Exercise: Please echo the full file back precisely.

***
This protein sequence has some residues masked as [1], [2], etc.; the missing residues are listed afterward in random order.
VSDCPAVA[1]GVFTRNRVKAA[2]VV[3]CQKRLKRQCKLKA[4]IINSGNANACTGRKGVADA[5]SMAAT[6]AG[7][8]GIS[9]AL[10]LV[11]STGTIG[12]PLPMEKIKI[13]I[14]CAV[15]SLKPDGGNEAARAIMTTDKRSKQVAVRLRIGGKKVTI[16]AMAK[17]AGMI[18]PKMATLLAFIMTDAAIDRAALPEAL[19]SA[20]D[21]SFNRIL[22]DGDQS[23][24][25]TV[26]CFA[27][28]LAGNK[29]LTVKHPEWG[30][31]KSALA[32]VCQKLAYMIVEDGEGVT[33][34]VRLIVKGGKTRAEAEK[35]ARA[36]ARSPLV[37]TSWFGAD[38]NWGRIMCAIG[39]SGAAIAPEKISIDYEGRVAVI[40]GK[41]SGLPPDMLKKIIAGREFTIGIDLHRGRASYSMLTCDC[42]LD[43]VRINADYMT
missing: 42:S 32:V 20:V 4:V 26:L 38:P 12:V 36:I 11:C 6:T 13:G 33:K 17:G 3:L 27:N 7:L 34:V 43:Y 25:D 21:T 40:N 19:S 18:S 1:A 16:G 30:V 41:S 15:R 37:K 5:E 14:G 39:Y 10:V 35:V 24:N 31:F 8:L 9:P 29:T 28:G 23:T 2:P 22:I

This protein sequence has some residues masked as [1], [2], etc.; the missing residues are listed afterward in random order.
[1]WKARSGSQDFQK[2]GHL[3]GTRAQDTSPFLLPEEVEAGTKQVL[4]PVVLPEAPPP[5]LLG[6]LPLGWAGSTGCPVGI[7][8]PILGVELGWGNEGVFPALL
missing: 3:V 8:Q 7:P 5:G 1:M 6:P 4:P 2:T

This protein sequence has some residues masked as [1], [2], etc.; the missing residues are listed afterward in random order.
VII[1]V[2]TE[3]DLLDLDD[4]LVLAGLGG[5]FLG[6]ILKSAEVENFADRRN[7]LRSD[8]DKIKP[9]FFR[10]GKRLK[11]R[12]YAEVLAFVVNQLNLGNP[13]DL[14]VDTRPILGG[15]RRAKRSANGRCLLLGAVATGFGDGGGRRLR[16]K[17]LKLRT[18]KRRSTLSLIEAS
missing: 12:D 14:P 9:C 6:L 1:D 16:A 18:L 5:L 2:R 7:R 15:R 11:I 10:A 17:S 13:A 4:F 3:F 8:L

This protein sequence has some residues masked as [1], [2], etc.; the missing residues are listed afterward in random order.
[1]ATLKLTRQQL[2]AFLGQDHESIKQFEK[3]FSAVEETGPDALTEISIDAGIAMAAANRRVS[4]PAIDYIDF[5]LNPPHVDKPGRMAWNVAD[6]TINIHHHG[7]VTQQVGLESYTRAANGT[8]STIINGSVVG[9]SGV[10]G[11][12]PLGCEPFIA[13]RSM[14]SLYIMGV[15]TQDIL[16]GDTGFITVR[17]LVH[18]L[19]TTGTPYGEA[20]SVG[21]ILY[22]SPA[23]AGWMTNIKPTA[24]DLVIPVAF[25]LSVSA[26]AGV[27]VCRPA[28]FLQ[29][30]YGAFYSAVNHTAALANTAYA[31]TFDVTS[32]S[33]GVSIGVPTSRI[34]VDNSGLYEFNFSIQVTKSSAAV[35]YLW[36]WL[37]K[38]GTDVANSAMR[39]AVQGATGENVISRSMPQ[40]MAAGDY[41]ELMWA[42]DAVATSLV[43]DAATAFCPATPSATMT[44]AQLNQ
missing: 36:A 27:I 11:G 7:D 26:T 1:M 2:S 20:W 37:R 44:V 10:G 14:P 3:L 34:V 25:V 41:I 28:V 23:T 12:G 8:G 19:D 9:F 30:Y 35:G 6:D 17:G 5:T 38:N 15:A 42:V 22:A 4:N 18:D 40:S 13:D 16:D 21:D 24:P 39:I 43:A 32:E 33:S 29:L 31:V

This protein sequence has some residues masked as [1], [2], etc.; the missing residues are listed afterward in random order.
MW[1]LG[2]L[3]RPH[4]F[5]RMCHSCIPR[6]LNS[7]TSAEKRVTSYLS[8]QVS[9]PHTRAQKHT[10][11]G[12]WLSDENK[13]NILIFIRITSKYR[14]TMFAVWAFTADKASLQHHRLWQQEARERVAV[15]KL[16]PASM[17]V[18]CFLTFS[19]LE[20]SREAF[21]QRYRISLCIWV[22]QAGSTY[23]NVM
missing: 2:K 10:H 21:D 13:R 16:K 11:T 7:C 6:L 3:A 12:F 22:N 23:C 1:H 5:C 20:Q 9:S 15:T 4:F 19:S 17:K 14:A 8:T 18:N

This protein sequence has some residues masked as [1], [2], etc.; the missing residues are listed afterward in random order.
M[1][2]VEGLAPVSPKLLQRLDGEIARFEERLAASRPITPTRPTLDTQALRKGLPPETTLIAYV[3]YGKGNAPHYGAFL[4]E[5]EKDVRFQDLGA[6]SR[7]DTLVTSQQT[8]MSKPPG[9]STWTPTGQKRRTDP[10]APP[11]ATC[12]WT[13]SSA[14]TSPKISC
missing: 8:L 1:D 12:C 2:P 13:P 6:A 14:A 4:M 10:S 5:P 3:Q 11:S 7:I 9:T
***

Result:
This protein sequence has some residues masked as [1], [2], etc.; the missing residues are listed afterward in random order.
VSDCPAVA[1]GVFTRNRVKAA[2]VV[3]CQKRLKRQCKLKA[4]IINSGNANACTGRKGVADA[5]SMAAT[6]AG[7][8]GIS[9]AL[10]LV[11]STGTIG[12]PLPMEKIKI[13]I[14]CAV[15]SLKPDGGNEAARAIMTTDKRSKQVAVRLRIGGKKVTI[16]AMAK[17]AGMI[18]PKMATLLAFIMTDAAIDRAALPEAL[19]SA[20]D[21]SFNRIL[22]DGDQS[23][24][25]TV[26]CFA[27][28]LAGNK[29]LTVKHPEWG[30][31]KSALA[32]VCQKLAYMIVEDGEGVT[33][34]VRLIVKGGKTRAEAEK[35]ARA[36]ARSPLV[37]TSWFGAD[38]NWGRIMCAIG[39]SGAAIAPEKISIDYEGRVAVI[40]GK[41]SGLPPDMLKKIIAGREFTIGIDLHRGRASYSMLTCDC[42]LD[43]VRINADYMT
missing: 42:S 32:V 20:V 4:V 26:L 38:P 12:V 36:I 11:C 6:T 13:G 33:K 17:G 3:L 27:N 7:L 34:V 43:Y 25:D 21:T 40:N 19:S 18:S 1:A 16:G 30:V 41:S 15:R 37:K 5:E 14:G 39:Y 10:V 35:V 24:N 31:F 8:L 9:P 29:T 28:G 23:T 2:P 22:I

This protein sequence has some residues masked as [1], [2], etc.; the missing residues are listed afterward in random order.
[1]WKARSGSQDFQK[2]GHL[3]GTRAQDTSPFLLPEEVEAGTKQVL[4]PVVLPEAPPP[5]LLG[6]LPLGWAGSTGCPVGI[7][8]PILGVELGWGNEGVFPALL
missing: 3:V 8:Q 7:P 5:G 1:M 6:P 4:P 2:T

This protein sequence has some residues masked as [1], [2], etc.; the missing residues are listed afterward in random order.
VII[1]V[2]TE[3]DLLDLDD[4]LVLAGLGG[5]FLG[6]ILKSAEVENFADRRN[7]LRSD[8]DKIKP[9]FFR[10]GKRLK[11]R[12]YAEVLAFVVNQLNLGNP[13]DL[14]VDTRPILGG[15]RRAKRSANGRCLLLGAVATGFGDGGGRRLR[16]K[17]LKLRT[18]KRRSTLSLIEAS
missing: 12:D 14:P 9:C 6:L 1:D 16:A 18:L 5:L 2:R 7:R 15:R 11:I 10:A 17:S 13:A 4:F 3:F 8:L

This protein sequence has some residues masked as [1], [2], etc.; the missing residues are listed afterward in random order.
[1]ATLKLTRQQL[2]AFLGQDHESIKQFEK[3]FSAVEETGPDALTEISIDAGIAMAAANRRVS[4]PAIDYIDF[5]LNPPHVDKPGRMAWNVAD[6]TINIHHHG[7]VTQQVGLESYTRAANGT[8]STIINGSVVG[9]SGV[10]G[11][12]PLGCEPFIA[13]RSM[14]SLYIMGV[15]TQDIL[16]GDTGFITVR[17]LVH[18]L[19]TTGTPYGEA[20]SVG[21]ILY[22]SPA[23]AGWMTNIKPTA[24]DLVIPVAF[25]LSVSA[26]AGV[27]VCRPA[28]FLQ[29][30]YGAFYSAVNHTAALANTAYA[31]TFDVTS[32]S[33]GVSIGVPTSRI[34]VDNSGLYEFNFSIQVTKSSAAV[35]YLW[36]WL[37]K[38]GTDVANSAMR[39]AVQGATGENVISRSMPQ[40]MAAGDY[41]ELMWA[42]DAVATSLV[43]DAATAFCPATPSATMT[44]AQLNQ
missing: 36:A 27:I 11:G 7:D 26:T 1:M 2:S 20:W 37:R 44:V 10:G 14:P 3:L 34:V 25:V 41:I 28:V 23:T 12:G 8:G 19:D 9:F 30:Y 35:G 6:D 17:G 5:T 38:N 15:A 42:V 22:A 4:N 18:D 40:S 13:D 16:D 21:D 24:P 39:I 43:A 32:E 33:S 29:L 31:V

This protein sequence has some residues masked as [1], [2], etc.; the missing residues are listed afterward in random order.
MW[1]LG[2]L[3]RPH[4]F[5]RMCHSCIPR[6]LNS[7]TSAEKRVTSYLS[8]QVS[9]PHTRAQKHT[10][11]G[12]WLSDENK[13]NILIFIRITSKYR[14]TMFAVWAFTADKASLQHHRLWQQEARERVAV[15]KL[16]PASM[17]V[18]CFLTFS[19]LE[20]SREAF[21]QRYRISLCIWV[22]QAGSTY[23]NVM
missing: 2:K 10:H 21:D 13:R 16:K 11:T 7:C 6:L 3:A 12:F 22:N 23:C 1:H 5:C 20:Q 9:S 15:T 4:F 19:S 17:K 14:A 8:T 18:N

This protein sequence has some residues masked as [1], [2], etc.; the missing residues are listed afterward in random order.
M[1][2]VEGLAPVSPKLLQRLDGEIARFEERLAASRPITPTRPTLDTQALRKGLPPETTLIAYV[3]YGKGNAPHYGAFL[4]E[5]EKDVRFQDLGA[6]SR[7]DTLVTSQQT[8]MSKPPG[9]STWTPTGQKRRTDP[10]APP[11]ATC[12]WT[13]SSA[14]TSPKISC
missing: 8:L 1:D 12:C 2:P 13:P 6:A 14:A 4:M 10:S 5:P 3:Q 11:S 7:I 9:T